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Seller Inventory BBS Seller Inventory BZE Jerry Bobrow. Publisher: Cliffs Notes , This specific ISBN edition is currently not available. View all copies of this ISBN edition:. Master the Basics—Fast Complete coverage of core concepts Easy topic-by-topic organization Access hundreds of practice problems at CliffsNotes. Buy New Learn more about this copy. Customers who bought this item also bought. Stock Image. Published by Cliffs Notes New Paperback Quantity Available: 1. Ebooksweb Bensalem, PA, U. Job titles for these first-line managers vary greatly, but include such designations as department head, group leader, and unit leader.
First-line managers ensure that their work teams or units meet performance objectives, such as producing a set number of items at a given quality, that are consistent with the plans of middle and top management. Good managers discover how to master five basic functions: planning,organizing, staffing, leading, and controlling. The manager first needs to decide which steps are necessary to accomplish that goal. These steps may include increas- ing advertising, inventory, and sales staff.
These necessary steps are developed into a plan. When the plan is in place, the manager can follow it to accomplish the goal of improving company sales. Assigning work and grant- ing authority are two important elements of organizing. She must also lead. Leading involves motivating, communicating, guiding, and encouraging.
It requires the manager to coach, assist, and problem solve with employees. All managers at all levels of every organization perform these functions,but the amount of time a manager spends on each one depends on boththe level of management and the specific organization.
Roles performed by managersA manager wears many hats. Not only is a manager a team leader, but he or he is also a planner, organizer, cheerleader, coach, problem solver, and deci-sion maker — all rolled into one. These roles fall into threecategories: s Interpersonal: This role involves human interaction. Disseminator Forward information to organization members via memos, reports, and phone calls.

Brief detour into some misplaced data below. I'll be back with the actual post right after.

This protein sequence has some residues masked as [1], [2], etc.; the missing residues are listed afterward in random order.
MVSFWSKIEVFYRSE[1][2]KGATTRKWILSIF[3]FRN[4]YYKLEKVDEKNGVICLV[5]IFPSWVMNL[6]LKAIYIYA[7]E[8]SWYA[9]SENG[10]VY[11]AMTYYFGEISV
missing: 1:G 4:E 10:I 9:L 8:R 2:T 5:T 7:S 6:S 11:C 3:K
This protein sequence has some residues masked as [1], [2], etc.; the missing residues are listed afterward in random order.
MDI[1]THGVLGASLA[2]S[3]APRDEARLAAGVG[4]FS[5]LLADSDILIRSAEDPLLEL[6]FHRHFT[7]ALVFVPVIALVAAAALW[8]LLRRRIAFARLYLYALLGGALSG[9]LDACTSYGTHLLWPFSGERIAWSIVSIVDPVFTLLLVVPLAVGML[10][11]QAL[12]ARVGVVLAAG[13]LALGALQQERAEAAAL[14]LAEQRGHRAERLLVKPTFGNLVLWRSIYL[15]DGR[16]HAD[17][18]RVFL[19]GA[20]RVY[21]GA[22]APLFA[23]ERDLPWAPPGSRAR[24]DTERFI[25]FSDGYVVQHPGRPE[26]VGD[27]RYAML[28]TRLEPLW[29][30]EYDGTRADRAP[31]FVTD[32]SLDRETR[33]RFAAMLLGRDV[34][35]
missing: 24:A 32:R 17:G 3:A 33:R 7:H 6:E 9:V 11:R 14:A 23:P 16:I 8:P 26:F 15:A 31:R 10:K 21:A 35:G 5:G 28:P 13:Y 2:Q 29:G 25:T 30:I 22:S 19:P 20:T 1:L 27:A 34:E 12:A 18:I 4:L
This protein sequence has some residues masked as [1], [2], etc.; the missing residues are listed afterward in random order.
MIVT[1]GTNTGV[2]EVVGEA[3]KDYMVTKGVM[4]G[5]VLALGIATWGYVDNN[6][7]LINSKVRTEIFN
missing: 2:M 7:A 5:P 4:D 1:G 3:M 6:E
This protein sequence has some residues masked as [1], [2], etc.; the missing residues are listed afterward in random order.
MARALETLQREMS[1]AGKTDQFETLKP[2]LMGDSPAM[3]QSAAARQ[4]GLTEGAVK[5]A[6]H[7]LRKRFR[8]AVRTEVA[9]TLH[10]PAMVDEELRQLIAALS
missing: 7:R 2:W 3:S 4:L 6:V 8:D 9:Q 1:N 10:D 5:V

Spokesperson Transmit information to outsiders via reports, memos, and speeches. Chapter 1: The Nature of Management 7Category Role ActivityInterpersonal Figurehead Perform ceremonial and symbolic duties, such as greeting visitors and signing legal documents. Leader Direct and motivate subordinates; counsel and communicate with subordinates. Liaison Maintain information links both inside and outside organization via mail, phone calls, and meetings.
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Decisional Entrepreneur Initiate improvement projects; identify new ideas and delegate idea responsibility to others. Disturbance Take corrective action during disputes or handler crises; resolve conflicts among subordinates; adapt to environments. Resource Decide who gets resources; prepare allocator budgets; set schedules and determine priorities. Negotiator Represent department during negotiations of union contracts, sales, purchases, and budgets.
Skills needed by managersNot everyone can be a manager. Certain skills, or abilities to translateknowledge into action that results in desired performance, are required tohelp other employees become more productive. These skills fall under thefollowing categories: s Technical: This skill requires the ability to use a special proficiency or expertise to perform particular tasks. Accountants, engineers, market researchers, and computer scientists, as examples, possess technical skills. Managers acquire these skills initially through formal education and then further develop them through training and job experience.
Technical skills are most important at lower levels of management. Human skills emerge in the workplace as a spirit of trust, enthusiasm, and genuine involvement in interpersonal rela- tionships. A manager with good human skills has a high degree of self-awareness and a capacity to understand or empathize with the feelings of others. Some managers are naturally born with great human skills, while others improve their skills through classes Ana- lytical skills enable managers to break down problems into smaller parts, to see the relations among the parts, and to recognize the impli- cations of any one problem for others.
As managers assume ever- higher responsibilities in organizations, they must deal with more ambiguous problems that have long-term consequences.
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Again, man- agers may acquire these skills initially through formal education and then further develop them by training and job experience. The higher the management level, the more important conceptual skills become. Although all three categories contain skills essential for managers, their rel-ative importance tends to vary by level of managerial responsibility. Business and management educators are increasingly interested in helpingpeople acquire technical, human, and conceptual skills, and develop spe-cific competencies, or specialized skills, that contribute to high perfor-mance in a management job.
Following are some of the skills and personalcharacteristics that the American Assembly of Collegiate Schools of Busi-ness AACSB is urging business schools to help their students develop. Chapter 1: The Nature of Management 9Dispelling Common Management MythsSome employees have a hard time describing exactly what their managersdo on a typical day.